Footage of England cricketers Ben Stokes and Jos Buttler aiming profane abuse at a spectator and an opposition player respectively has again highlighted the questionable influence of home television broadcasters.
The first Test of the Ashes in 2019 began in ominous fashion for the Australians, with the team slumping to 8/122.
Steve Smith played two innings for the ages, scoring 144 and 142, first batting with tail-enders Peter Siddle and Nathan Lyon then with middle-order players Travis Head and Matthew Wade.
The English team, however – whilst finally unearthing a replacement for Alastair Cook – simply created more questions around their batting order.
Although Australia has personnel issues at the top of the order, England have the players to win the Ashes.
Joe Root is one of the most confusing aspects of the English line-up – someone who has been so successful at four is being forced to bat at three simply because he is the best batsmen in the team.
While Smith dominated the first Test, Root made one half-century and was unable to convert to a big score as his counterpart dominated his bowlers.
The question must be asked: should Root bat at three or four?
Based on averages alone, he averages 38.98 at three and 48 at four.
His conversion rate at four is considerably better. He has converted 19 fifties into seven centuries. At three, he has converted 11 fifties into two centuries.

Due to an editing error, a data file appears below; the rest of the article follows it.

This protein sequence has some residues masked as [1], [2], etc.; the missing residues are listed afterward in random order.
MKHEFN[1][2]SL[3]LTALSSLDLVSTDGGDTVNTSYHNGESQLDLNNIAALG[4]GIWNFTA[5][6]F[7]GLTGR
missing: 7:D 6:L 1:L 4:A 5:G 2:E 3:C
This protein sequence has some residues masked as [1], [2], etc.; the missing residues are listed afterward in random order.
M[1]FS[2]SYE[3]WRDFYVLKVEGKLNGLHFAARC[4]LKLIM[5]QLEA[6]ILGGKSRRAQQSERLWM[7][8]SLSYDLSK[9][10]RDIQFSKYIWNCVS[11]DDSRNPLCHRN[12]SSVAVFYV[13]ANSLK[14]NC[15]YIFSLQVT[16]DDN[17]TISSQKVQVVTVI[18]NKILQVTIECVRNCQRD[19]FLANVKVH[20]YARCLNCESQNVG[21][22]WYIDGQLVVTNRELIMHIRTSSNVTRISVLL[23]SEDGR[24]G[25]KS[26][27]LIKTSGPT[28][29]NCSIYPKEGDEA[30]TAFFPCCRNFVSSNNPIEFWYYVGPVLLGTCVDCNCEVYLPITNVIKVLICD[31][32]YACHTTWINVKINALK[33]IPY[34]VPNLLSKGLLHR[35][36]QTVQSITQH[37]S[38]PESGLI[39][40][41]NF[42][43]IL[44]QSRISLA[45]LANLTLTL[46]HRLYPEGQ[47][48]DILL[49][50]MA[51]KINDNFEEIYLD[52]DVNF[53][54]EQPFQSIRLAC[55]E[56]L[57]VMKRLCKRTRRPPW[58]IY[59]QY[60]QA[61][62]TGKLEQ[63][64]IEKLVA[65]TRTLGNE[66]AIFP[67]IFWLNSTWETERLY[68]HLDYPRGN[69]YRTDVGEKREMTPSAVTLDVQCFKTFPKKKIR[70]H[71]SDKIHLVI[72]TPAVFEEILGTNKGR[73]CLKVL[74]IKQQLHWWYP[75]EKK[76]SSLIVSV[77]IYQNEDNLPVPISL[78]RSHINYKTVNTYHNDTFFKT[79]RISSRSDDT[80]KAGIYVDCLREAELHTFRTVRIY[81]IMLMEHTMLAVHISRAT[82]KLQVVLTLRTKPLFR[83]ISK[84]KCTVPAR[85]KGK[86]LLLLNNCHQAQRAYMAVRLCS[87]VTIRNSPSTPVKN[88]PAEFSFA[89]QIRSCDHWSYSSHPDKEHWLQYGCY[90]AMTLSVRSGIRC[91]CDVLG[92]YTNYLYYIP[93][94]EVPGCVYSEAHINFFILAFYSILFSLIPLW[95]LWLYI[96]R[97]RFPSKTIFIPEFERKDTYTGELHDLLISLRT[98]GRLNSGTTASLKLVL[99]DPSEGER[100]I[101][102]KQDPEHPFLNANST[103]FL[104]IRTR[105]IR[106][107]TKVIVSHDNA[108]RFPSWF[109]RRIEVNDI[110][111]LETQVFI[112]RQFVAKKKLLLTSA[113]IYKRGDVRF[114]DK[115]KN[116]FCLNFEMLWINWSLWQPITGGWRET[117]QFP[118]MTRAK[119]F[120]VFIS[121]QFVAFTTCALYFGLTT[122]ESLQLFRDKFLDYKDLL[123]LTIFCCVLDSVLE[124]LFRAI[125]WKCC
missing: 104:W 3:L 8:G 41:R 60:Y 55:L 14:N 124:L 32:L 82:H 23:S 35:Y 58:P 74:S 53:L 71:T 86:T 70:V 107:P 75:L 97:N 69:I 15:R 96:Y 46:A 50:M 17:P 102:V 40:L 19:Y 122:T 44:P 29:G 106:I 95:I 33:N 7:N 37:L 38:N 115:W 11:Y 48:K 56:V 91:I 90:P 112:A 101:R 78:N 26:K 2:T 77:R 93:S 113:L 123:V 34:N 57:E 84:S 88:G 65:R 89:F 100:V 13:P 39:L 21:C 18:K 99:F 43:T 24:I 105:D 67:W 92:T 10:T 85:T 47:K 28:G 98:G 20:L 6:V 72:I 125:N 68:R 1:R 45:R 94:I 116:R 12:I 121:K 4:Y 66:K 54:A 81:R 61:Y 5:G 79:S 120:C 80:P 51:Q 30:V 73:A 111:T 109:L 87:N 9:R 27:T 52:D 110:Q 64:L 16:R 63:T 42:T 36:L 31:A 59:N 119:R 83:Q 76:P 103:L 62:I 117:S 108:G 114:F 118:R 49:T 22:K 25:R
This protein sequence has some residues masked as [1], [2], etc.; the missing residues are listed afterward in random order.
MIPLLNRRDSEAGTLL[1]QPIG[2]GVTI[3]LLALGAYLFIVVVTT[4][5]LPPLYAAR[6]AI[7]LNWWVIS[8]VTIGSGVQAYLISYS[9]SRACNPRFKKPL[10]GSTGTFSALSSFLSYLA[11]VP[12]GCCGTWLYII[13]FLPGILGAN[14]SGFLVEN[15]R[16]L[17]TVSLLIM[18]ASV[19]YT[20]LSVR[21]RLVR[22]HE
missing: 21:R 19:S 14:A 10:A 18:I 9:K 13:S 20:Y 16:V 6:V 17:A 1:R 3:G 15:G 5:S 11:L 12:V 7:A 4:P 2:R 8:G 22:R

Joe Root batting at three would make a lot more sense if England had a strong number four. Joe Denly however, has struggled at Test level.
Denly has a Test average of 21 and was expected to be dropped for the second Test in place of an all-rounder.
Joe Root’s position at three is confusing, as is England’s wicketkeeping situation. Switching between Jos Buttler and Jonny Bairstow from the one-day format to Tests is bizarre.
While both batsmen average around 35, Bairstow is far more accomplished at Test level with six centuries compared to Buttler’s one.
Batting Bairstow at seven forces him to bat with the tail. Although England have a lot of depth, it wastes a batsman who has the ability to make big scores.
Buttler’s strike rate at Test level is higher than Bairstow’s, which lends itself to batting with the tail. He can attack like Steve Smith did with the tail in the first innings of the first Test.
If Bairstow was a stronger keeper than Buttler, then it would make sense. Bairstow let 11 byes through in the second innings of the first Test and 17 in the first innings of the second Test.
He received considerable criticism from commentators when compared to Tim Paine in technique when keeping to spinners.
They commented that his style would cause him to tire quickly, which could correlate to his batting dropping further.
Speaking about his own career on the broadcast, Kumar Sangakkara said that losing the gloves turned out to be a blessing in disguise.
England have a well-balanced attack with Chris Woakes, Stuart Broad, Jofra Archer and Jack Leach, who is a much stronger spinner than Moeen Ali.
England could seriously improve their chances with minor tweaks to the team, but historically they have stood steadfast with decisions such as these.